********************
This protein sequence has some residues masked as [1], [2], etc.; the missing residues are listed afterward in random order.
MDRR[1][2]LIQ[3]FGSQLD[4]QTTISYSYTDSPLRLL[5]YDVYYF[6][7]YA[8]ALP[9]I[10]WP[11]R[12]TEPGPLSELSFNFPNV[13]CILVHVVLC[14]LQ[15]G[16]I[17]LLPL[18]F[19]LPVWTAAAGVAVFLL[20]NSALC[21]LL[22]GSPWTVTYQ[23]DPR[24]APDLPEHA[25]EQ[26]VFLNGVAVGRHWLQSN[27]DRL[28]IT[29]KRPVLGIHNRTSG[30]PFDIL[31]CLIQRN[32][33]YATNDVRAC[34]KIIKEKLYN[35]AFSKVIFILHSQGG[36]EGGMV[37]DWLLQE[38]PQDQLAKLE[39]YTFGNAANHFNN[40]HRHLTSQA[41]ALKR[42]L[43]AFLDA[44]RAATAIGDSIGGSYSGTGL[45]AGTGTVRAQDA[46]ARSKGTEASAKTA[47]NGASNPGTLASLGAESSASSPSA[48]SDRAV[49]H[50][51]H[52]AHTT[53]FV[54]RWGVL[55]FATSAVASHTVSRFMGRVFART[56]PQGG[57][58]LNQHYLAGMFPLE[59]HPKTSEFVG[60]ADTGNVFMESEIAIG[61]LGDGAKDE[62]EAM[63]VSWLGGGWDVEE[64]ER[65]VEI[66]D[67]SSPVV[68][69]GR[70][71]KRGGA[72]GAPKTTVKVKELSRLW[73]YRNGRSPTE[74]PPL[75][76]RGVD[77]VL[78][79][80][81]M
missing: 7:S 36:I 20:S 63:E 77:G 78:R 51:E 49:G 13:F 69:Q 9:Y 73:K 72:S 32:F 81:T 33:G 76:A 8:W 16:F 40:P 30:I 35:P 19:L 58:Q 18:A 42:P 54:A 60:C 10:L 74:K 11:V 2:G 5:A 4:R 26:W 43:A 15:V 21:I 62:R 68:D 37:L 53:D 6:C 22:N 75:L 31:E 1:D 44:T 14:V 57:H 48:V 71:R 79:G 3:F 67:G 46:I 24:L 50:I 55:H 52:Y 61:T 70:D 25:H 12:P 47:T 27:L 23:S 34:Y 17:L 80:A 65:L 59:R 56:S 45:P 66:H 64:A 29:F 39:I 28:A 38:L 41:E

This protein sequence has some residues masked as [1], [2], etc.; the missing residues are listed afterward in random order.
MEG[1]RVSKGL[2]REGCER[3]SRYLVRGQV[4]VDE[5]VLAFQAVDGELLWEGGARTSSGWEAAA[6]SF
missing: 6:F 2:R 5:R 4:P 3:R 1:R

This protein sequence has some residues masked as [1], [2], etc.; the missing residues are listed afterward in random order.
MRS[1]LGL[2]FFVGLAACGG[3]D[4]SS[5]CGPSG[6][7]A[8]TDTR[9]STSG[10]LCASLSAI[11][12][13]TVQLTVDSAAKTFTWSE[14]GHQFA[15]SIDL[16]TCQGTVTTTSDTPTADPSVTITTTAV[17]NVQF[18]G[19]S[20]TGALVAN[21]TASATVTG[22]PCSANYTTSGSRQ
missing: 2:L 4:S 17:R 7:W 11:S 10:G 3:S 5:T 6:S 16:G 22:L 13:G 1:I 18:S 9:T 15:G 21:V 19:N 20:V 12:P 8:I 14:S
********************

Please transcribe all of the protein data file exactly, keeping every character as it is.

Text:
This protein sequence has some residues masked as [1], [2], etc.; the missing residues are listed afterward in random order.
MDRR[1][2]LIQ[3]FGSQLD[4]QTTISYSYTDSPLRLL[5]YDVYYF[6][7]YA[8]ALP[9]I[10]WP[11]R[12]TEPGPLSELSFNFPNV[13]CILVHVVLC[14]LQ[15]G[16]I[17]LLPL[18]F[19]LPVWTAAAGVAVFLL[20]NSALC[21]LL[22]GSPWTVTYQ[23]DPR[24]APDLPEHA[25]EQ[26]VFLNGVAVGRHWLQSN[27]DRL[28]IT[29]KRPVLGIHNRTSG[30]PFDIL[31]CLIQRN[32][33]YATNDVRAC[34]KIIKEKLYN[35]AFSKVIFILHSQGG[36]EGGMV[37]DWLLQE[38]PQDQLAKLE[39]YTFGNAANHFNN[40]HRHLTSQA[41]ALKR[42]L[43]AFLDA[44]RAATAIGDSIGGSYSGTGL[45]AGTGTVRAQDA[46]ARSKGTEASAKTA[47]NGASNPGTLASLGAESSASSPSA[48]SDRAV[49]H[50][51]H[52]AHTT[53]FV[54]RWGVL[55]FATSAVASHTVSRFMGRVFART[56]PQGG[57][58]LNQHYLAGMFPLE[59]HPKTSEFVG[60]ADTGNVFMESEIAIG[61]LGDGAKDE[62]EAM[63]VSWLGGGWDVEE[64]ER[65]VEI[66]D[67]SSPVV[68][69]GR[70][71]KRGGA[72]GAPKTTVKVKELSRLW[73]YRNGRSPTE[74]PPL[75][76]RGVD[77]VL[78][79][80][81]M
missing: 7:S 36:I 20:S 63:E 77:G 78:R 51:E 49:G 13:F 69:Q 9:Y 73:K 72:S 32:F 81:T 33:G 76:A 8:W 16:F 40:P 30:I 35:P 19:L 58:Q 18:A 42:P 54:A 60:C 10:L 74:K 11:V 2:G 5:A 4:R 26:W 43:A 15:V 21:I 62:R 68:D 37:L 53:D 6:C 22:N 75:L 31:E 1:D 44:T 14:V 57:H 48:V 71:R 79:G 3:F 67:G 46:I 24:L 50:I 55:H 52:Y 61:T 70:D 25:H 12:P 47:T 27:L 23:S 34:Y 17:L 80:A 65:L 59:R 56:S 45:P 66:H 64:A 29:F 39:I 28:A 38:L 41:E

This protein sequence has some residues masked as [1], [2], etc.; the missing residues are listed afterward in random order.
MEG[1]RVSKGL[2]REGCER[3]SRYLVRGQV[4]VDE[5]VLAFQAVDGELLWEGGARTSSGWEAAA[6]SF
missing: 6:F 2:R 5:R 4:P 3:R 1:R

This protein sequence has some residues masked as [1], [2], etc.; the missing residues are listed afterward in random order.
MRS[1]LGL[2]FFVGLAACGG[3]D[4]SS[5]CGPSG[6][7]A[8]TDTR[9]STSG[10]LCASLSAI[11][12][13]TVQLTVDSAAKTFTWSE[14]GHQFA[15]SIDL[16]TCQGTVTTTSDTPTADPSVTITTTAV[17]NVQF[18]G[19]S[20]TGALVAN[21]TASATVTG[22]PCSANYTTSGSRQ
missing: 2:L 4:S 17:R 7:W 11:S 10:G 3:S 5:T 6:S 16:G 22:L 13:G 1:I 18:S 9:T 15:G 21:V 19:N 20:V 12:P 8:I 14:S